One state/two states: rethinking Israel and Palestine

As liberal Zionists and their allies repeatedly — if unpersuasively — proclaim that the implementation of a two-state solution is now a matter of urgency, the explicit urgency is that this is the only way of ensuring that Israel will thwart the “demographic threat” of Jews becoming a minority in the country they insist they must run. At the same time, the creation of a Palestinian state is presented as the means to fulfill the national aspirations of the Palestinian people.

What never gets stated in this narrative is that the two-state solution would be the ultimate concession for Palestinians as it cements the loss of a land which was once their own.

Danny Rubenstein writes at Dissent:

Against the background of Barack Obama’s attempt to defend the idea of “two states for two peoples” in Israel/Palestine, consider a recent talk given by the Palestinian Sufian Abu-Zayda. Abu-Zayda is fifty years old. He was born in the Jabalya refugee camp in northern Gaza, the largest of the Palestinian camps, and he is considered the Palestinian spokesman most fluent in Hebrew, which he learned during the fourteen years that he spent in an Israeli prison on charges of participating in terrorist activities. After his release in 1993, he was one of the senior Fatah leaders in Gaza and was appointed to various positions in the Palestinian government. Among other activities he has been active in the Israeli-Palestinian Geneva Initiative, in which moderates from both sides argue that it is possible to find a just two-state solution.

It was quite surprising, therefore, that Abu-Zayda, in his talk to an Israeli audience, announced that he had changed his mind. Like other Palestinians who spoke to the Israeli media over the last months, he was responding to Prime Minister Benjamin Netanyahu’s speech at Bar Ilan University—itself a response of sorts to President Obama’s June 2009 speech at the University of Cairo. With some drama, Netanyahu had agreed that a Palestinian state should be established in territory of the Land of Israel to the west of the Jordan River. This was a significant change for Netanyahu, whose roots are in the nationalist movement that has given up its earlier slogan—“There are two banks to the Jordan, this one is ours, and so is that one”—but that still demands Israeli rule in the “Greater” Land of Israel west of the Jordan. Commentators talked of a “fissure” on the Israeli Right; it was widely believed that as long as Ben Zion Netanyahu is still alive, his son wouldn’t dare rebel against the nationalist traditions of the family.

But what might have seemed unbelievable a short time ago has become a reality. Netanyahu, at the head of the nationalist, right-wing government with members like Benny Begin (son of Menachem Begin) who have consistently rejected all concessions, has accepted the idea of a Palestinian state.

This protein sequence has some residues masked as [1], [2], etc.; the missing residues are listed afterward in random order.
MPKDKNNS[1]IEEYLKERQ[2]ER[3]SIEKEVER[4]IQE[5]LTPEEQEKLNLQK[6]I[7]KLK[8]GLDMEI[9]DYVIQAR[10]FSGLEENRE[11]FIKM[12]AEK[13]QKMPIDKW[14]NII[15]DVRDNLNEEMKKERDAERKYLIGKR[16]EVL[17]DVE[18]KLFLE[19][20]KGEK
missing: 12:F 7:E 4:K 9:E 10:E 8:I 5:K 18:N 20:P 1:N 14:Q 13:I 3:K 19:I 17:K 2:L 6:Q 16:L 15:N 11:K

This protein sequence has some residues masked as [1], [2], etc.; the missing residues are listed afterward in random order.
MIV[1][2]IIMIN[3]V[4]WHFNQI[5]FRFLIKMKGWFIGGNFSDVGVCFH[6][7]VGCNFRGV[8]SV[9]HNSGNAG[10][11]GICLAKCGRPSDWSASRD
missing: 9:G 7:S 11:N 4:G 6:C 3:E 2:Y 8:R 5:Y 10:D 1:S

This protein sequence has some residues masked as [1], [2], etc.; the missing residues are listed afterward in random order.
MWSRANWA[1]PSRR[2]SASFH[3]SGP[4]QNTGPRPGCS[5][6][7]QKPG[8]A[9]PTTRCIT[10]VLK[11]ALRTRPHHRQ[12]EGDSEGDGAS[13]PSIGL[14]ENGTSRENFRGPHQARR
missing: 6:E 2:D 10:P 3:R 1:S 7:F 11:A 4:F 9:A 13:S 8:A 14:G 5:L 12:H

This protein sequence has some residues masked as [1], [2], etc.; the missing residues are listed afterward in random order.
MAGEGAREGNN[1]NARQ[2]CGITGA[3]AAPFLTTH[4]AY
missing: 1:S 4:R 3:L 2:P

In his talk at Tel Aviv University, Abu-Zayda responded to what the prime minister had said: “Many thanks to Benjamin Netanyahu. After twenty years of the peace process [since the Madrid Conference in 1991], and after the mutual recognition of Israel and the PLO [in the Oslo Accords], he finally agrees to a Palestinian state.” There was irony in his voice as he continued, “Do you think you are doing us a favor when you agree to two states? No favor at all. From my side, from the Palestinians’ side—let there be one state, not two…. I was introduced to you as Sufian Abu-Zayda from the Jabalya camp, but I’m not from Jabalya. I might have been born there, but my family had been exiled in 1948 from a village named “Breer,” where Kibbutz Bror Hayill now stands, near the Gaza border. If there will be one state, I’ll be happy to rent or buy a house near the kibbutz and live there.” And then Abu-Zayda said in a loud voice, “You are doing yourselves a favor by establishing two states, not us.”

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  1. The idea of creating a state for the Palestinians out of the scraps of land the Zionists have not stolen is a travesty of justice. The Israeli intention that this ‘state’ would be both disarmed and forbidden to have an independent foreign policy points up the fraud they are pulling.

    Obama is participating in this fraud every time he says ‘two state’. The Fatah administration has been bought, but even they know a fraud when they see one. The only justification for their participation in the sham of peace talks is either to demonstrate the extent of the fraud or a forlorn hope that over many years and perhaps many generations they might gradually inch their way back into some of the land they’ve lost. Some hope.

  2. Laurie Knightly says

    The UN violated its own charter when it divided Palestine. Israel did not honor the conditions on which its proposed statehood depended. The General Assembly voted, at the time, against the Palestinians being heard at the World Court – a vote of 21-20. If someone steals my house, I am not asked to work out something with him while others sing peace songs and city officials fund his theft. The issue of the apartheid wall went before the courts – the whole issue needs to do so and Abbas doesn’t move in that direction. Why? Check legal writings of Francis Boyle.

  3. The narrative of the quote you cited is pedantic. Sharon made this case a while back, in his pre-vegetative state. This is an important point that is not broadly understood, but there is little novel in Bibi realizing that this is the only way Israel can call itself Jewish and democratic. But even this is demographically troubled.

    I’ve been hearing Arabs/Muslims calling for a one state solution, call it whatever you wish, so long as Palestinians have rights too.